Lake Issues Are No Quick Fix
The fight to improve the health of Chautauqua Lake has been ongoing for decades and will continue into 2014.
Since 1938, benchmark studies have been completed periodically to better understand the lake. According to Doug Conroe, president of the Chautauqua Lake Association and director of operations at Chautauqua Institution, recommendations from the early studies have stayed pertinent in each subsequent study.
“The lake is well-understood, as best as you can understand a living organism,” he said.
One significant issue prevalent in 2013 was the overabundance of algae.
The overabundance of algae is the result of multiple factors, some of which area residents can help combat; others are not as well understood.
Stabilizing the banks of creeks and streams, by using plants to hold banks in place and absorb nutrients that would otherwise feed algae, may help reduce the amount of algae in the lake, according to Conroe.
The same methods apply to lakefront property owners. Conroe said that people who have planted strategically on their shoreline are generally happier with the water quality in front of their homes.
“With proper management, I am optimistic the worst of algae can be reduced,” he said.
Conroe also mentioned that there are many types of algae, but most are not dangerous.
“Algae needs to be addressed because it can pose public health risks … but green water is not necessarily harmful. Scum is an indicator of harmful algae, although harmful algae is very spotty,” said Conroe.
Conroe added that Chautauqua Institution is currently implementing the most extensive storm water runoff plan on the lake, to further limit the nutrients reaching the lake.
Another possibility for controlling nutrients getting into the lake involves changing the wastewater treatment process slightly. Treatment facilities do not create phosphorus, but the mineral is passed through the process. According Conroe, the Chautauqua and Mayville water treatment plants have made changes to control phosphorus entering the lake.
Tom Carlson, North Chautauqua Lake Sewer District director, said that the process for lessening the amount of phosphorus reaching the lake involves adding a chemical like ferric chloride to the treatment process to remove phosphorus.
Currently, the North Chautauqua Lake Sewer District has lessened the phosphorus content of its water to around 2 mg/l, and plans to get the content to 1 mg/l, in accordance with DEC guidelines, in 2014. Within five years, the DEC will cap a maximum level of phosphate content in water leaving treatment plants at 0.2 mg/liter, a level which Carlson explained will require a mechanical process, not simply chemicals.
Carlson also said that the previously proposed unified sewer district for all towns around the lake is unlikely, due to the project’s $17 million estimated cost – a preliminary estimate that does not include bringing nearby septic systems into the new lines, among other factors.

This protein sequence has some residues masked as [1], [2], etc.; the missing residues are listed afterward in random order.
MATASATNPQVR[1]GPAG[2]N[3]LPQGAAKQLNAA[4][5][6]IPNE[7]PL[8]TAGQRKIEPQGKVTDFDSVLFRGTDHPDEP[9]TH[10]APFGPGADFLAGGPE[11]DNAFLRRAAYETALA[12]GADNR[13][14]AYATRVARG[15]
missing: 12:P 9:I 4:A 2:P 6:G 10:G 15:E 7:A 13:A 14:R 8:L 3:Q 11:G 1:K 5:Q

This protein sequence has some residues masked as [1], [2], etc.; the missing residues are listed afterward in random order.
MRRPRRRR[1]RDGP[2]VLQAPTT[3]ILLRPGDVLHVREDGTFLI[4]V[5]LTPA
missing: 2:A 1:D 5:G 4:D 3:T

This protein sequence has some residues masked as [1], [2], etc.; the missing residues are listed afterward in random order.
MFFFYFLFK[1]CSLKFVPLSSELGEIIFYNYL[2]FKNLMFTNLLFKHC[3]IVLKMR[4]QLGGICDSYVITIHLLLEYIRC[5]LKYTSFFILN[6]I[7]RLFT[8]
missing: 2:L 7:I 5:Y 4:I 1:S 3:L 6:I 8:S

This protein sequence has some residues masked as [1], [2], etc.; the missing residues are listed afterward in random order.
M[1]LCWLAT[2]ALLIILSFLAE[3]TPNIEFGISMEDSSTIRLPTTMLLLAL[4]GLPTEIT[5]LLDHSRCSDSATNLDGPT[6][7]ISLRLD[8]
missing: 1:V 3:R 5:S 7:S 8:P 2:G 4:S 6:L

Along with letting plants grow at shorelines, local residents with septic systems can also benefit the watershed by having their systems checked every three years, to avoid system failures and impacting the watershed.
The Chautauqua Lake Association has employed third-party consultants to perform scientific studies on the lake, which have recently shown changes in plant densities that impede boating and swimming in the lake.
“Observations have shown that plant densities in the lake have reduced,” Conroe said.
“The biodiversity in the lake is extraordinary,” he said, noting that of the 25 plant species found in the lake, only three species are non-native concerns.
The Chautauqua Lake Association is currently looking into what has caused the increase in biodiversity in the lake and the seeming lack of invasive species – no one species is dominating the others, Conroe said.
Still, nearly 15 million pounds of vegetation was removed last year by the Chautauqua Lake Association. “But harvesting is for plants … not an algae-control method,” Conroe noted.
According to Conroe, the major issue today is algae, but the issue behind the algae is not new. Each study on the lake has recommended lessening the amount of nutrients getting into the lake for decades. The increasingly strict DEC mandates and area resident involvement are important factors in the upcoming year.
Despite lake issues, Chautauqua Lake is important for the area’s economic stability. Approximately 2.3 million tourists travel to the region every year, according to information from the governor’s office. The Chautauqua-Allegheny region brings in an estimated $492 million every year from tourism, which supports an estimated 10,885 jobs in the Chautauqua-Allegheny Region and generates an estimated $217 million in wages.
To contact the Chautauqua Lake Association, visit www.chautauqualakeassociation.org or call, 763-8602.
To learn more about watershed stewardship, visit www.chautauquawatershed.org.